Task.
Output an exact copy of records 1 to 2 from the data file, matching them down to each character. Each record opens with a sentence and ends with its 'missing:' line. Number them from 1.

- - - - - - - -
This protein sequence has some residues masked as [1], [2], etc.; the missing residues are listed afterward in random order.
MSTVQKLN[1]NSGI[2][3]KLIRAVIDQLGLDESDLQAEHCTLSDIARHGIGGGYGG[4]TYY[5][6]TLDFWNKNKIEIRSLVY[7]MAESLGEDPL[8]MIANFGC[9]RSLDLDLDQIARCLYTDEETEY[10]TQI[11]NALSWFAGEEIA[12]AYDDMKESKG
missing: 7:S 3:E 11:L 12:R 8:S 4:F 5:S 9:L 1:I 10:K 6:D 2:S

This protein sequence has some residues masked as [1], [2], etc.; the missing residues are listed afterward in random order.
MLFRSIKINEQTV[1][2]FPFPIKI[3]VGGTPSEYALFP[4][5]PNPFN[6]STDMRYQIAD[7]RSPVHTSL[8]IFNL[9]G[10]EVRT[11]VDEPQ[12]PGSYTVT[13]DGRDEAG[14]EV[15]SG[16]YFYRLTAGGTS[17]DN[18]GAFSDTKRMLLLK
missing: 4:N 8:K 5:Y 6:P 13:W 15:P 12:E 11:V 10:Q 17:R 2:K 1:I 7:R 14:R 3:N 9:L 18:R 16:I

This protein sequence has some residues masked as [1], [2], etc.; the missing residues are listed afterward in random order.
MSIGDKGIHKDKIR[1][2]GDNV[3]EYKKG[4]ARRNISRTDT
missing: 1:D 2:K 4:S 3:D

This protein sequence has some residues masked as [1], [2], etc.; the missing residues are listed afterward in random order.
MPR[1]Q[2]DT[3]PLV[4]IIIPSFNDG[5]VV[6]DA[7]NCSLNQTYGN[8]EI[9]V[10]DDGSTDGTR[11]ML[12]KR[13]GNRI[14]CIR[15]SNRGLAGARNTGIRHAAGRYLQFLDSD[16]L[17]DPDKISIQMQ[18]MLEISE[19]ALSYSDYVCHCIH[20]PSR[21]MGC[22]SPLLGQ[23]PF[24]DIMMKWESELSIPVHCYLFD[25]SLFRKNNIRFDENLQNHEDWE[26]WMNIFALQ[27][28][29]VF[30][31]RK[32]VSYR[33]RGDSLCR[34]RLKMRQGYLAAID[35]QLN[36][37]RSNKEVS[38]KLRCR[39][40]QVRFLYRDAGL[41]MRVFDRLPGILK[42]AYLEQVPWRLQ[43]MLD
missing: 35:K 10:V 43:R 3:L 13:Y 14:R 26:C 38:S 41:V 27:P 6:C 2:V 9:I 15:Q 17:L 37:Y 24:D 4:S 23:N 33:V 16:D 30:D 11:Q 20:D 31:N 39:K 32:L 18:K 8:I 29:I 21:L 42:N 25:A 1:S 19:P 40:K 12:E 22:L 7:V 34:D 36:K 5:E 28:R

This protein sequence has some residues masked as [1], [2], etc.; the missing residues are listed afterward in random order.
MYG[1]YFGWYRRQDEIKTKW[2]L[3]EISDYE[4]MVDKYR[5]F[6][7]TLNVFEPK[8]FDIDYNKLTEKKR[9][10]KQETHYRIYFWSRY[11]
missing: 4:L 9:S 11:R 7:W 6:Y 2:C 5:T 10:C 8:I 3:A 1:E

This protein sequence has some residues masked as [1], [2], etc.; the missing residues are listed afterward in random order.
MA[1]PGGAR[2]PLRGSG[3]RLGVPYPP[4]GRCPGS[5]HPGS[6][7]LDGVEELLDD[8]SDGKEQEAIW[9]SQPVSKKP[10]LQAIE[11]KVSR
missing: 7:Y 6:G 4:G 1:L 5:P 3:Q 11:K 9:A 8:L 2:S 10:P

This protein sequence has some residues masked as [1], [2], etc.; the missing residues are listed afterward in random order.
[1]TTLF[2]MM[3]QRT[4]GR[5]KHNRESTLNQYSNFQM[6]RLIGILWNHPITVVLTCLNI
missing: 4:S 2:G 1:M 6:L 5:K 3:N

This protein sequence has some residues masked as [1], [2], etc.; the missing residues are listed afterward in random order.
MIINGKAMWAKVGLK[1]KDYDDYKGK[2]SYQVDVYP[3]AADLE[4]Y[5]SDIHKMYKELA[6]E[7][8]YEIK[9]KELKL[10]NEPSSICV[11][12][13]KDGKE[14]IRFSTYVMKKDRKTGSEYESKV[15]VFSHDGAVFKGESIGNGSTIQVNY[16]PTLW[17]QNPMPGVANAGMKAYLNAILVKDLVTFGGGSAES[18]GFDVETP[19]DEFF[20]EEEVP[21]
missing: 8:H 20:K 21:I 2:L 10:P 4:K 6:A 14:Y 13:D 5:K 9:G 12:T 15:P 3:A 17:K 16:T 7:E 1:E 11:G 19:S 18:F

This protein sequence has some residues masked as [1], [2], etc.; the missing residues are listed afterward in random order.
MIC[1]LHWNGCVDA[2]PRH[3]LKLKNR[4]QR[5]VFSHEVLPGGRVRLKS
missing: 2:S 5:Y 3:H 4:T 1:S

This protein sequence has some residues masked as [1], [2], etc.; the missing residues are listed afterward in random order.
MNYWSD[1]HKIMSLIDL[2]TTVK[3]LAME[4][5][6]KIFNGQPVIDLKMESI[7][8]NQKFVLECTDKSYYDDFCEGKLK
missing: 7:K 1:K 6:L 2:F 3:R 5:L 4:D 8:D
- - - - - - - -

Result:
This protein sequence has some residues masked as [1], [2], etc.; the missing residues are listed afterward in random order.
MSTVQKLN[1]NSGI[2][3]KLIRAVIDQLGLDESDLQAEHCTLSDIARHGIGGGYGG[4]TYY[5][6]TLDFWNKNKIEIRSLVY[7]MAESLGEDPL[8]MIANFGC[9]RSLDLDLDQIARCLYTDEETEY[10]TQI[11]NALSWFAGEEIA[12]AYDDMKESKG
missing: 7:S 3:E 11:L 12:R 8:S 4:F 5:S 9:L 1:I 10:K 6:D 2:S

This protein sequence has some residues masked as [1], [2], etc.; the missing residues are listed afterward in random order.
MLFRSIKINEQTV[1][2]FPFPIKI[3]VGGTPSEYALFP[4][5]PNPFN[6]STDMRYQIAD[7]RSPVHTSL[8]IFNL[9]G[10]EVRT[11]VDEPQ[12]PGSYTVT[13]DGRDEAG[14]EV[15]SG[16]YFYRLTAGGTS[17]DN[18]GAFSDTKRMLLLK
missing: 4:N 8:K 5:Y 6:P 13:W 15:P 12:E 11:V 10:Q 17:R 2:K 1:I 7:R 14:R 3:N 9:L 18:R 16:I